My head is swirling with possibilities and books now, and I'm pretty excited about future reading. Of course there are more Dahl books, and C.S. Lewis, and eventually Harry Potter. And that doesn't even scratch the surface of unfamiliar books outside my own childhood or cultural experience. I just hope her own developing reading skills don't make her bored of my voice too quickly.

    I love that Dan wrote about this. Reading to my kids is one of my favorite things. I’m going to go back and listen to my podcast episode about it: Sam and Ross Like Things Episode 37—Reading to my kids & Home automation

  • Nothing tells you your Mac is dusty quite like Dark Mode.

  • Daddy-Daughter Dance planning

  • ‪Don’t utilize “utilize”, utilize “use” instead.‬

  • Just used Diceware to help my 12-year-old create her first 1password password. It was fun!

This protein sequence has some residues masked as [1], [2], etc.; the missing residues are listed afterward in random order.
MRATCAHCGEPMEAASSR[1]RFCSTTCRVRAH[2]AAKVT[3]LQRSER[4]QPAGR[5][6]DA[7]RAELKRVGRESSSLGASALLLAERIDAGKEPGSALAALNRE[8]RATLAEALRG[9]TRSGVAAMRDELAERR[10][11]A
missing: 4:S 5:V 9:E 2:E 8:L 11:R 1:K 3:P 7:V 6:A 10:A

• As someone who’s never really used Google Apps, I dread seeing a Google Calendar meeting invitation. I feel like Google does everything in its power to hijack my otherwise functioning calendar and suck it into Google World.

  • Rainy Day Thinkings

    On this rainy day, I feel a strong desire to only have one computing device in life. Nothing to sync. Local file storage. Simplify. Hell, it’s even crossed my mind to just buy a CD player and not worry about media files.

    And then I think there’s no reason I can’t simplify right now, this very second. What’s stopping me? I look at my iPhone. I look at my iPad. I look at my Mac. My Apple Watch sits heavy on my wrist. I don’t really want to use them for anything at the moment, why not just turn them off?